Spice things up (pun very much intentional) with some exoticism. Mummies and Egyptian sorcerers,
As noted in the posts about the first two sessions, Dr. Stanley appeared to have learnt some Egyptian sorceries on his visits to that land as a military surgeon. After his death, he returned in a mummy-esque form, which vomited locusts as a form of attack and disgorged more locusts in place of blood when struck. There were also Egyptian-esque dog creatures.

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Originally Posted by davidtmoore View Post
golems and Hebrew magicians,
The PCs have formed an allegiance with the congretation of the Great Synagogue in Duke Street. Some of the PCs know the kosher butchers, drapers, costermongers, milliners, seamstresses, ironmongers and other tradesmen of the Jewish immigrant community around Aldgate.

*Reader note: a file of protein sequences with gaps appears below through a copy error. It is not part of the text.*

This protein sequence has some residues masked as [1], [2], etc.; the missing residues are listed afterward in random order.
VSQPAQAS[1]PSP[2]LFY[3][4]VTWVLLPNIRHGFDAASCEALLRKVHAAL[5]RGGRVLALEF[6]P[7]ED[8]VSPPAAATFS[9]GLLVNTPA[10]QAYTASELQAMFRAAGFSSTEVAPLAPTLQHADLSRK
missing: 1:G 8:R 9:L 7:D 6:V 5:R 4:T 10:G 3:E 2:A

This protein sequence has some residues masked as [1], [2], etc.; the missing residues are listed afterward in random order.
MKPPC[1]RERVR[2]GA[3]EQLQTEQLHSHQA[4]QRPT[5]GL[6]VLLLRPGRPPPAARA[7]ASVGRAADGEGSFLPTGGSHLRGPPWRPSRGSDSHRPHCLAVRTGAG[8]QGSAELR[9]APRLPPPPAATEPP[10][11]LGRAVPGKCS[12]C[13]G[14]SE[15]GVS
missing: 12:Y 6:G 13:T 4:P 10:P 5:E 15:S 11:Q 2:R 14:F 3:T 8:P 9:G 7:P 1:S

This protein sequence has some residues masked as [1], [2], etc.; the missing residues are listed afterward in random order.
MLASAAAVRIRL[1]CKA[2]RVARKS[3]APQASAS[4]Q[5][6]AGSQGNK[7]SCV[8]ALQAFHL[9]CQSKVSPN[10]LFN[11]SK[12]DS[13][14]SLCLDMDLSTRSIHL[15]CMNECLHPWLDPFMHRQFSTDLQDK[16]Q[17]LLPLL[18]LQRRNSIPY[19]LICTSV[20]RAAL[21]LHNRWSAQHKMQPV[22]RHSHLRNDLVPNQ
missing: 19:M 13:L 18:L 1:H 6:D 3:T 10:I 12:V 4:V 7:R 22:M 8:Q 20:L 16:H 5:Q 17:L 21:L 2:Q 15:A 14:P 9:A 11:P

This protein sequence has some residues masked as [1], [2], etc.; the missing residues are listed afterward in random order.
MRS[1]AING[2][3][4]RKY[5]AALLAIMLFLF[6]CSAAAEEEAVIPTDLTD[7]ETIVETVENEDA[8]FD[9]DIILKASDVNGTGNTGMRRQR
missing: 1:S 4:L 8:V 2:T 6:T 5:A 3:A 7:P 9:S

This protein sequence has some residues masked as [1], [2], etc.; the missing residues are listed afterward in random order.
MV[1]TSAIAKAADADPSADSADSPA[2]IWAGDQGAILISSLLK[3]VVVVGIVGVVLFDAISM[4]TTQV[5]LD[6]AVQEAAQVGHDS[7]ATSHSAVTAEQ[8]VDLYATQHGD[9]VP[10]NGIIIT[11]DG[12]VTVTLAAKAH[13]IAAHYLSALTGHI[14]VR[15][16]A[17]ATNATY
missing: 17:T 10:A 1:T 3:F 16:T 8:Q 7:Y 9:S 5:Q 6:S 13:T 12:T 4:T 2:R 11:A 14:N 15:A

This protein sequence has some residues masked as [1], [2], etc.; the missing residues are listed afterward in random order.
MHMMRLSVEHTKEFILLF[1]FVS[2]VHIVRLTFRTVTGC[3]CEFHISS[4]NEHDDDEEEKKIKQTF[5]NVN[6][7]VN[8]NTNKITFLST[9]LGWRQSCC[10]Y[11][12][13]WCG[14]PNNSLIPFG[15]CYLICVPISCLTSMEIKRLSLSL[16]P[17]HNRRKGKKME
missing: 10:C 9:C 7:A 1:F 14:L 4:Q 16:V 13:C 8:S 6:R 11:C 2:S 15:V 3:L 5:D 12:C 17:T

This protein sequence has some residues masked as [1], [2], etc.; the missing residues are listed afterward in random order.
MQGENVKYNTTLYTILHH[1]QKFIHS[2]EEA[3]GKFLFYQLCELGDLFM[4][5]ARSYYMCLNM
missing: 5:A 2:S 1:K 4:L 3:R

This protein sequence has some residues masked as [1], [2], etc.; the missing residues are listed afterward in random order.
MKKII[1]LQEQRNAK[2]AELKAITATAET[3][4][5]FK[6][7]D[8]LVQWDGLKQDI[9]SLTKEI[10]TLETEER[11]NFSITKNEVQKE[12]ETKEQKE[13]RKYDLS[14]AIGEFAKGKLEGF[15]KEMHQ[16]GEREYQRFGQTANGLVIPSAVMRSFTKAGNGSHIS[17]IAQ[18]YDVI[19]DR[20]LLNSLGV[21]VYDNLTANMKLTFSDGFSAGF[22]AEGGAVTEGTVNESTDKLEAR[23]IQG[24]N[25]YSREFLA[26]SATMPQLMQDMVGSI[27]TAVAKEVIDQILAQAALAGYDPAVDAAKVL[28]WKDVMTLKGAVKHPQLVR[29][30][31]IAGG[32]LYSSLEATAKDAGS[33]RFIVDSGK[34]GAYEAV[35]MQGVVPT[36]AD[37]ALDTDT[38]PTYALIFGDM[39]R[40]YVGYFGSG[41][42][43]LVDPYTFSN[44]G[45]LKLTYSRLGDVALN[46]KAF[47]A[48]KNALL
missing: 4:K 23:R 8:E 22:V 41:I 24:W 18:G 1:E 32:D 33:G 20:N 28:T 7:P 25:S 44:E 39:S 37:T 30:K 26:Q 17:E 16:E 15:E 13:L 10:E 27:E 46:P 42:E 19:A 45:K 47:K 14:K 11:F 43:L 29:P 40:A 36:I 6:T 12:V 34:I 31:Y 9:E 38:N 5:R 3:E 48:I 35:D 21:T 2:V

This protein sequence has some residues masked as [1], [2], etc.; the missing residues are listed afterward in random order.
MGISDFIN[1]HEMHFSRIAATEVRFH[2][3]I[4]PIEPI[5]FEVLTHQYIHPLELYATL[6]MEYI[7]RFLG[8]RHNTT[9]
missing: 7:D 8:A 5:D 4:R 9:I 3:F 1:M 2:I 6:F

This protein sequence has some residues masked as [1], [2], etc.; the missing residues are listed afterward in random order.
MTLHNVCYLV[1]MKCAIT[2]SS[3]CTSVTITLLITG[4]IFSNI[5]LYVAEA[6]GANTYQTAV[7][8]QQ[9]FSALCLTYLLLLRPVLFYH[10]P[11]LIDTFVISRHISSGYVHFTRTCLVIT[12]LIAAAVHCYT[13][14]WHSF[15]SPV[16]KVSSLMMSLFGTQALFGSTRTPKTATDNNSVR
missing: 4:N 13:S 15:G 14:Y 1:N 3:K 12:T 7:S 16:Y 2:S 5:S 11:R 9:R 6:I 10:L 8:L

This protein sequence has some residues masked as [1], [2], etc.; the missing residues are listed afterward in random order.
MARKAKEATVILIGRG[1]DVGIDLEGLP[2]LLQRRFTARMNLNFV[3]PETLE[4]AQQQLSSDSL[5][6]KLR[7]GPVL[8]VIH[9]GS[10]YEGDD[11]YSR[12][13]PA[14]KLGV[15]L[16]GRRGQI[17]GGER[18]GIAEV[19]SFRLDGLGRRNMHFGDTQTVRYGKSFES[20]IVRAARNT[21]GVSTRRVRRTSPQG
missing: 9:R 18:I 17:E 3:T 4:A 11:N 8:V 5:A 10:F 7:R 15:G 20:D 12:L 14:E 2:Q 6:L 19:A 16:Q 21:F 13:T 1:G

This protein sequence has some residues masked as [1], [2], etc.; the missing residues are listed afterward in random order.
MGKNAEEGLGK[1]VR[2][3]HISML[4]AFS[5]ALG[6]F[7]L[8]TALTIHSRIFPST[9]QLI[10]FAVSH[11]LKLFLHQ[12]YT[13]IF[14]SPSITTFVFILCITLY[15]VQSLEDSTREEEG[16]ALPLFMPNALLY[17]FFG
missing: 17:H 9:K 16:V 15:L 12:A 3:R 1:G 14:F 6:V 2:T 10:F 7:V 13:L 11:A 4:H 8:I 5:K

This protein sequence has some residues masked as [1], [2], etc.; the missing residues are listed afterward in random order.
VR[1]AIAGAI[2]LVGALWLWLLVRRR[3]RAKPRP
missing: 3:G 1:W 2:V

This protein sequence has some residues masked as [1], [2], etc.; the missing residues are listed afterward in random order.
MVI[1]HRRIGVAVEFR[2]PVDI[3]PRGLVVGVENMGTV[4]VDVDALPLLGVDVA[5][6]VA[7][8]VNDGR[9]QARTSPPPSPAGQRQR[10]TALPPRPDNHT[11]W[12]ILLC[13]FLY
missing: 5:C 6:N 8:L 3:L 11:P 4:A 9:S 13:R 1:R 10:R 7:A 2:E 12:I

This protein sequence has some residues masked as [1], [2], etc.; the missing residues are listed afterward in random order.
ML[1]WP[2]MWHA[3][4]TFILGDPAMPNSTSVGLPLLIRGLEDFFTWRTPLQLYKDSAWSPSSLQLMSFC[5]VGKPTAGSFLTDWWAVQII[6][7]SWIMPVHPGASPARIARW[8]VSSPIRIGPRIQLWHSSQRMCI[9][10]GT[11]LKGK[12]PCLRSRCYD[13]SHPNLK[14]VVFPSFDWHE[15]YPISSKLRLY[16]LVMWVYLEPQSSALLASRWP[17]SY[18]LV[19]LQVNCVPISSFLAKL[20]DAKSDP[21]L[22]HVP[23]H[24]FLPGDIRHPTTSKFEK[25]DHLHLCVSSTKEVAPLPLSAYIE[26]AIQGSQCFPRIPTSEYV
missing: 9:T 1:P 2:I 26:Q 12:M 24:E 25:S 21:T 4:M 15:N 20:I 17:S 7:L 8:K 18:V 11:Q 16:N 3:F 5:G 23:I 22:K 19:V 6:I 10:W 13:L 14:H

Father MacManus is even friendly with a young rabbi among them, Moses Kogan. The Chief Rabbi, Nathan Marcus Adler, as well as his son and assistant Rabbi Herman Adler, and a few other older rabbis, however, are secreted away in the Great Synagogue, debating the religious significance of the supernatural events that have taken place. The PCs have so far not been able to speak with them.

It is, of course, far from impossible that there are some occult-minded people among the Jewish community; whether that be Sephardic Jews who have been there for centuries, wealthy Ashkenazim born of German or Dutch Jews who moved to England a generation or two ago or the recent Eastern European Ashkenazi immigrants. Those who know some supernatural lore might find that it is rather more useful in a world with powerful working magic than in a world more like ours, which the game world appears to have been before the supernatural event which started the game.